Regulating Russian breasts Federal officials put a regressive spin on their latest decision against sexist advertising
A battlegrounds for both progressive social justice and traditional morality, Russia sometimes struggles to produce advertising that does not offend. Officials in Arkhangelsk have zeroed in on the latest controversy, filing administrative charges against an advertisement for new apartment complexes that mocks the supposed psychological complexes of women with smaller chests. While ostensibly defending women from sexist marketing, however, Russia’s antitrust regulators acted on recommendations that small breasts constitute a “physical disability.” The case isn’t an isolated incident, Meduza learned, and sexism in the Russian media has actually inspired a Telegram channel with more than 12,800 subscribers devoted entirely to calling out the worst examples.
On August 21, 2018, a regulatory commission in Arkhangelsk operated by Russia’s Federal Antimonopoly Service ruled that a local construction company broke the law when it ran an advertisement mocking women with smaller chests. “We’ve got small prices and a lot of complexes!” read the billboard for new apartments, showing a photograph of a surprised-looking woman measuring her own bust. For the sexist stunt, Akvilon Invest faces a fine as high as 500,000 rubles ($7,410).
Thanks to Russia’s advertising regulations’ statute of limitations, the construction company won’t face administrative charges over another sexist billboard from July 2017 that featured a topless woman and the slogan: “A furnished apartment for just 9,000 rubles a month — cheaper than renting.” (The meaning of the word “rent” in this phrase hints at “renting a woman” and “removing” the shirt dangling from her finger in the ad.)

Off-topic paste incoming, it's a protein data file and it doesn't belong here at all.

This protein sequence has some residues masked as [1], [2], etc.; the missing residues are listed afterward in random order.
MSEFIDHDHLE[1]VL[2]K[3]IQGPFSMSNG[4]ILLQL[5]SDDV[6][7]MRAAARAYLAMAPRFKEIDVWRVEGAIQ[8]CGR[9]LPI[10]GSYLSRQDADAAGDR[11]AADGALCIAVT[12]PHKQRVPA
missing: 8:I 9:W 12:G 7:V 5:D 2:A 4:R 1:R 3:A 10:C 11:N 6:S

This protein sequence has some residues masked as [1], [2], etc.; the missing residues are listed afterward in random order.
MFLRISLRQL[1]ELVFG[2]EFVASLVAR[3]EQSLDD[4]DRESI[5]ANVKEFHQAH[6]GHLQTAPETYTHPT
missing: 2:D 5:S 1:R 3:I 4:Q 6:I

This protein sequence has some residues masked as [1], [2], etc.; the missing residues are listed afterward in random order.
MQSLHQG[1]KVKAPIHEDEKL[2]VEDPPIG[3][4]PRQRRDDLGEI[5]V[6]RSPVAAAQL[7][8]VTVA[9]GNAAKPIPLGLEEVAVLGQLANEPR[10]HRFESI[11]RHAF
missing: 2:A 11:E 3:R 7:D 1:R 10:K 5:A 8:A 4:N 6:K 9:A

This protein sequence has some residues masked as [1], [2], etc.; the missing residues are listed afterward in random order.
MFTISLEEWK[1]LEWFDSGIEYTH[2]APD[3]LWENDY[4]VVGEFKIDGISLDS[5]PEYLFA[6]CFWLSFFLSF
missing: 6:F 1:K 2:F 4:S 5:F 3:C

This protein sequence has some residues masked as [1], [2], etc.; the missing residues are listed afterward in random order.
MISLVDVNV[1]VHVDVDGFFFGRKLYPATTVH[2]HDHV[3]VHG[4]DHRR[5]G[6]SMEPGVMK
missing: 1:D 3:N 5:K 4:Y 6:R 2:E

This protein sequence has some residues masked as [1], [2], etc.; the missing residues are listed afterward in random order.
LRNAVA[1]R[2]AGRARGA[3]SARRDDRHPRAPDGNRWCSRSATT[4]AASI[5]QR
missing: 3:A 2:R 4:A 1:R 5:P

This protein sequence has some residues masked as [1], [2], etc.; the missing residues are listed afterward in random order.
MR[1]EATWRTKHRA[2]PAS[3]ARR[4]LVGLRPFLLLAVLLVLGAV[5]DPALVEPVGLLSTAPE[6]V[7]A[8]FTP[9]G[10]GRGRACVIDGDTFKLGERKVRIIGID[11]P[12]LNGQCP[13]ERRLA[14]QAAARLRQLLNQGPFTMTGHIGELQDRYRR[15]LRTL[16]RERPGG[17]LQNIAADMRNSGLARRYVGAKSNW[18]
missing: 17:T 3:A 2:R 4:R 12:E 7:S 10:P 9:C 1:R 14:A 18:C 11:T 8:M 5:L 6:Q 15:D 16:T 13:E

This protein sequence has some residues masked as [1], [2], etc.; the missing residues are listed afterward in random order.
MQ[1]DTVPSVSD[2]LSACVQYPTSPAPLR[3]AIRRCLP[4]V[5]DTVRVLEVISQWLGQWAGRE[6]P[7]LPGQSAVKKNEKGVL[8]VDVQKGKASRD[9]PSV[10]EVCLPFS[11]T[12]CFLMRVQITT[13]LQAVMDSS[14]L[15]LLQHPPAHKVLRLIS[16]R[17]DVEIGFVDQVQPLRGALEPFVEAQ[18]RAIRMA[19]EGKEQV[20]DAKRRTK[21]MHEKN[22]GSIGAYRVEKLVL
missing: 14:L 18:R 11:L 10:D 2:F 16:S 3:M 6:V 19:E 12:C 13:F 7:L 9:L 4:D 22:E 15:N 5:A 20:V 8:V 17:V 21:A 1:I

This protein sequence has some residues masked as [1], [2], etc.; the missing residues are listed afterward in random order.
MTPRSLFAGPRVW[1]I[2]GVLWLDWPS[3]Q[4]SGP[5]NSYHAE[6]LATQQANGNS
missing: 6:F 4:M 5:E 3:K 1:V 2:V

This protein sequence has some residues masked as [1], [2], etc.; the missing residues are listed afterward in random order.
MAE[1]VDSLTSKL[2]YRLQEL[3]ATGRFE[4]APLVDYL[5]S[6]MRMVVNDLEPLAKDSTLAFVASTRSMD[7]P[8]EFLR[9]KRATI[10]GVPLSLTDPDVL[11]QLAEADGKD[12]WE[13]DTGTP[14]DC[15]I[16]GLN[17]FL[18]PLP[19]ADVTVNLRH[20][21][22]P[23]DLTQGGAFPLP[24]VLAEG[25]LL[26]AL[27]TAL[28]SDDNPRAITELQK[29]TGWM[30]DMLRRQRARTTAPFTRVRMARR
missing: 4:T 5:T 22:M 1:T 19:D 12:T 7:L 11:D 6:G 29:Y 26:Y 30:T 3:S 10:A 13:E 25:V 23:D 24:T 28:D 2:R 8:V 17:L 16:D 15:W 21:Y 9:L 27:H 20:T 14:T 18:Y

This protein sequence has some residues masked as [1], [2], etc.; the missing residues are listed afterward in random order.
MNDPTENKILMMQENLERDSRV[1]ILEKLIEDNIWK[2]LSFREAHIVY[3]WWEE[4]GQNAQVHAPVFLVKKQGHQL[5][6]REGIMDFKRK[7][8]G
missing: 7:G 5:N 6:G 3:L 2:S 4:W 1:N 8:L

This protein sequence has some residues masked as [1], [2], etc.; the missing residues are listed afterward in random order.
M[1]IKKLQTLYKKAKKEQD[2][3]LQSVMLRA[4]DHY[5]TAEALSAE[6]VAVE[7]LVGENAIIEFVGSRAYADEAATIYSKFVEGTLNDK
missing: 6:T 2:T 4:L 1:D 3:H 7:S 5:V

While many Russian progressives likely welcome the decision to penalize a company for body-shaming women, the expert council’s recommendations that informed the ruling leave something to be desired. “The advertisement in question highlights physical disabilities in women (small breasts),” the Federal Antimonopoly Service’s crack team concluded. In other words, the agency’s advisory council inadvertently endorsed the sexist subtext of the ad it agrees is offensive and illegal.
“I wouldn’t be surprised if the Federal Antimonopoly Service staff don’t even suspect that there’s anything wrong or offensive to women about how they handled this. Probably, the person who wrote this thinks it’s perfectly obvious that a small chest is a physical disability,” wrote Nastya Krasilnikova on August 27 in her Telegram channel, The Robber's Daughter. “This story tells us one simple thing about Russia,” she told Meduza, “sexism is part of the culture.”
A deputy chief editor at the entertainment and lifestyle website Afisha, Krasilnikova says working in the media nurtured her anger about sexism in Russian journalism and advertising. “At some point, I started paying attention to how many sexist pieces are published every day in Russian glossy magazines, whose entire audience is women,” she explained. “This dissonance shocked me — it still shocks me. This is ostensibly media for women, but the texts in these publications demean these same women.”